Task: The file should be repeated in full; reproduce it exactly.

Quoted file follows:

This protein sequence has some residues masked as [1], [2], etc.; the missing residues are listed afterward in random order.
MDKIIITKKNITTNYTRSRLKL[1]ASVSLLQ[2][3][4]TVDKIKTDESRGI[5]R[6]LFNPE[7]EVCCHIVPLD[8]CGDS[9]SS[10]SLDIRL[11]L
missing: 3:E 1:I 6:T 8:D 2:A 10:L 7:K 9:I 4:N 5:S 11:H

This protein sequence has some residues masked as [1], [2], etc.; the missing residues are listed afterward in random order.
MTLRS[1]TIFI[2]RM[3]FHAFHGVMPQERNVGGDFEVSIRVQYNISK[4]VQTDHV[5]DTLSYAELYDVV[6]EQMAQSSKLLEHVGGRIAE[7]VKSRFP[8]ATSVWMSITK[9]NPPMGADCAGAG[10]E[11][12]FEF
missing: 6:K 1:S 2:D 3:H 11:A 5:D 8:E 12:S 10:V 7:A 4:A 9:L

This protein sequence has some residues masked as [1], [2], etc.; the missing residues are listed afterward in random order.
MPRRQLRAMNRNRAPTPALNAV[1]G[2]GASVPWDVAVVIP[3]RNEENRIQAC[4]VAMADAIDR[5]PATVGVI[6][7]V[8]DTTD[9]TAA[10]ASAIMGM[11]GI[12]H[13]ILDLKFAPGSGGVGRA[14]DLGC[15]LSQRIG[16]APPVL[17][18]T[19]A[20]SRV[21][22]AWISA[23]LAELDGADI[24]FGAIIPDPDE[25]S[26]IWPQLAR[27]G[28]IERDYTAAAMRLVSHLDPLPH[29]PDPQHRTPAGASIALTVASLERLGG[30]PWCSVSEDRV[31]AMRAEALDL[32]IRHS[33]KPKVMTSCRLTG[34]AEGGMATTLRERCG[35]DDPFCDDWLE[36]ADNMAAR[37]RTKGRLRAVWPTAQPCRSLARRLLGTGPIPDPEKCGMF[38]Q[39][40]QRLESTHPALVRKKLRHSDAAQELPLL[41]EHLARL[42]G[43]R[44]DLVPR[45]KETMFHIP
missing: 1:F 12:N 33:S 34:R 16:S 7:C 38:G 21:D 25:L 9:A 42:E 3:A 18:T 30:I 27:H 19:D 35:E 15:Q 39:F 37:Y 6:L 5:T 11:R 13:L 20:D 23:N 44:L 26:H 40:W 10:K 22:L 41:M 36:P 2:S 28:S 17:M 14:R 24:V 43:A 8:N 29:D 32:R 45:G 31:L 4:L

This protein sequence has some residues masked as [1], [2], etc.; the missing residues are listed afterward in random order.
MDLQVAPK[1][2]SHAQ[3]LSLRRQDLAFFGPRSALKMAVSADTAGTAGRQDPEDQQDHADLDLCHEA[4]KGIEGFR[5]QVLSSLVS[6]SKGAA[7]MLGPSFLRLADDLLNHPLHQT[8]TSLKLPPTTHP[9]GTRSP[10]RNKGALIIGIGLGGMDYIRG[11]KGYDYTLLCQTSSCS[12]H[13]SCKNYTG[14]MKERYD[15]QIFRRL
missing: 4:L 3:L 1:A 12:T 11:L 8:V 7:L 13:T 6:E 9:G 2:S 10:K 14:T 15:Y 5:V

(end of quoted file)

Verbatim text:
This protein sequence has some residues masked as [1], [2], etc.; the missing residues are listed afterward in random order.
MDKIIITKKNITTNYTRSRLKL[1]ASVSLLQ[2][3][4]TVDKIKTDESRGI[5]R[6]LFNPE[7]EVCCHIVPLD[8]CGDS[9]SS[10]SLDIRL[11]L
missing: 3:E 1:I 6:T 8:D 2:A 10:L 7:K 9:I 4:N 5:S 11:H

This protein sequence has some residues masked as [1], [2], etc.; the missing residues are listed afterward in random order.
MTLRS[1]TIFI[2]RM[3]FHAFHGVMPQERNVGGDFEVSIRVQYNISK[4]VQTDHV[5]DTLSYAELYDVV[6]EQMAQSSKLLEHVGGRIAE[7]VKSRFP[8]ATSVWMSITK[9]NPPMGADCAGAG[10]E[11][12]FEF
missing: 6:K 1:S 2:D 3:H 11:A 5:D 8:E 12:S 10:V 7:A 4:A 9:L

This protein sequence has some residues masked as [1], [2], etc.; the missing residues are listed afterward in random order.
MPRRQLRAMNRNRAPTPALNAV[1]G[2]GASVPWDVAVVIP[3]RNEENRIQAC[4]VAMADAIDR[5]PATVGVI[6][7]V[8]DTTD[9]TAA[10]ASAIMGM[11]GI[12]H[13]ILDLKFAPGSGGVGRA[14]DLGC[15]LSQRIG[16]APPVL[17][18]T[19]A[20]SRV[21][22]AWISA[23]LAELDGADI[24]FGAIIPDPDE[25]S[26]IWPQLAR[27]G[28]IERDYTAAAMRLVSHLDPLPH[29]PDPQHRTPAGASIALTVASLERLGG[30]PWCSVSEDRV[31]AMRAEALDL[32]IRHS[33]KPKVMTSCRLTG[34]AEGGMATTLRERCG[35]DDPFCDDWLE[36]ADNMAAR[37]RTKGRLRAVWPTAQPCRSLARRLLGTGPIPDPEKCGMF[38]Q[39][40]QRLESTHPALVRKKLRHSDAAQELPLL[41]EHLARL[42]G[43]R[44]DLVPR[45]KETMFHIP
missing: 1:F 12:N 33:S 34:R 16:S 7:C 38:G 21:D 25:L 9:A 42:E 3:A 18:T 30:I 27:H 19:D 35:E 15:Q 39:F 37:Y 6:L 5:T 11:R 13:L 20:D 23:N 44:L 26:H 40:W 10:K 22:L 41:M 36:P 2:S 28:S 17:M 14:R 24:V 43:A 8:N 29:D 32:R 45:G 31:L 4:L

This protein sequence has some residues masked as [1], [2], etc.; the missing residues are listed afterward in random order.
MDLQVAPK[1][2]SHAQ[3]LSLRRQDLAFFGPRSALKMAVSADTAGTAGRQDPEDQQDHADLDLCHEA[4]KGIEGFR[5]QVLSSLVS[6]SKGAA[7]MLGPSFLRLADDLLNHPLHQT[8]TSLKLPPTTHP[9]GTRSP[10]RNKGALIIGIGLGGMDYIRG[11]KGYDYTLLCQTSSCS[12]H[13]SCKNYTG[14]MKERYD[15]QIFRRL
missing: 4:L 3:L 1:A 12:T 11:L 8:V 7:L 13:T 6:E 9:G 2:S 10:K 14:T 15:Y 5:V